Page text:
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Studies suggest cats may transmit SARS-CoV-2 but not pigs

Kansas State University. Kansas State juergen-richt 2.jpg
Kansas State Regents distinguished professor Jürgen A. Richt is the senior author on two recently published studies that focus on SARS-CoV-2 transmission in domestic cats and pigs.
While cats were shown to be asymptomatic carriers, pigs do not appear to be susceptible or to transmit SARS-CoV-2 infection.

Two recently published studies from Kansas State University researchers and collaborators have led to two important findings related to the COVID-19 pandemic: Cats can be asymptomatic carriers of SARS-CoV-2, but pigs are unlikely to be significant carriers of the virus. SARS-CoV-2 is the coronavirus responsible for COVID-19.

"Other research has shown that COVID-19-infected human patients are transmitting SARS-CoV-2 to cats; this includes domestic cats and even large cats, such as lions and tigers," said Jürgen A. Richt, Regents distinguished professor in the Kansas State University College of Veterinary Medicine. "Our findings are important because of the close association between humans and companion animals."

There are about 95 million house cats in the U.S. and about 60-100 million feral cats, he said.

Richt is the senior author on the two recent collaborative studies published in the journal Emerging Microbes & Infections: "SARS-CoV-2 Infection, Disease & Transmission in Domestic Cats" and "Susceptibility of Swine Cells & Domestic Pigs to SARS-CoV-2."

The researchers conducted an in-depth study at the Kansas State Biosecurity Research Institute (BRI) of susceptibility to infection, disease and transmission in domestic cats. They found that cats may not have obvious clinical signs of SARS-CoV-2, but they still shed the virus through their nasal, oral and rectal cavities and can spread it efficiently to other cats within two days, the university said in an announcement. Further research is needed to study whether cats can spread the virus to other animals and people.

"This efficient transmission between domestic cats indicates a significant animal and public health need to investigate a potential human-cat-human transmission chain," said Richt, who is also director of the university's Center of Excellence for Emerging & Zoonotic Animal Diseases and the Center on Emerging & Zoonotic Infectious Diseases.

For the study involving pigs, the researchers found that SARS-CoV-2-infected pigs are not susceptible to SARS-CoV-2 infection and do not appear to transmit the virus to contact animals.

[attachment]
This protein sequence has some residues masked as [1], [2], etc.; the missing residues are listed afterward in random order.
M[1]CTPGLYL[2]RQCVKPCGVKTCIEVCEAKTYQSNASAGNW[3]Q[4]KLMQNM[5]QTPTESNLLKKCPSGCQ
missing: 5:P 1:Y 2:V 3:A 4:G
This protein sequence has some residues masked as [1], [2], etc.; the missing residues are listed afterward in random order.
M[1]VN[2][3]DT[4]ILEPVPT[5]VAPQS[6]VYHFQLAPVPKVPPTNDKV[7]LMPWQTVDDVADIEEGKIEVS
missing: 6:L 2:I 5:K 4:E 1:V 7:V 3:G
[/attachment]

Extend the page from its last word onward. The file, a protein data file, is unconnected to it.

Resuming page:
"Pigs play an important role in U.S. agriculture, which made it important to determine the potential SARS-CoV-2 susceptibility in pigs," Richt said. "Our results show that pigs are unlikely to be significant carriers of SARS-CoV-2."

BRI provided the high-security laboratories for Richt and collaborators to study SARS-CoV-2. It is a Bio-Safety Level-3 and Bio-Safety Level-3 Agriculture facility that houses important multidisciplinary research, training and educational programs on pathogens that affect animals, plants and insects as well as on food safety and security.

Richt and his collaborators plan further studies to understand SARS-CoV-2 transmission in cats and pigs as well as whether cats are immune to SARS-CoV-2 reinfection after they have recovered from a primary SARS-CoV-2 infection.

"This research is important for risk assessment, implementing mitigation strategies, addressing animal welfare issues and to develop preclinical animal models for evaluating drug and vaccine candidates for COVID-19," Richt said.

Additional Kansas State researchers from the College of Veterinary Medicine's department of diagnostic medicine and pathobiology who were involved include: Natasha N. Gaudreault, Jessie D. Trujillo, David A. Meekins, Igor Morozov, Daniel W. Madden, Sabarish V. Indran, Dashzeveg Bold, Velmurugan Balaraman, Taeyong Kwon, Bianca L. Artiaga, Konner Cool, Wenjun Ma and Jamie Henningson, who also is director of the Kansas State Veterinary Diagnostic Laboratory.

Other researchers involved were Mariano Carossino and Udeni B.R. Balasuriya from Louisiana State University; William C. Wilson with the U.S. Department of Agriculture's Arthropod-Borne Animal Disease Research Unit; Adolfo García-Sastre with Icahn School of Medicine at Mount Sinai, and Heinz Feldmann with the National Institutes of Health's National Institute of Allergy & Infectious Diseases.

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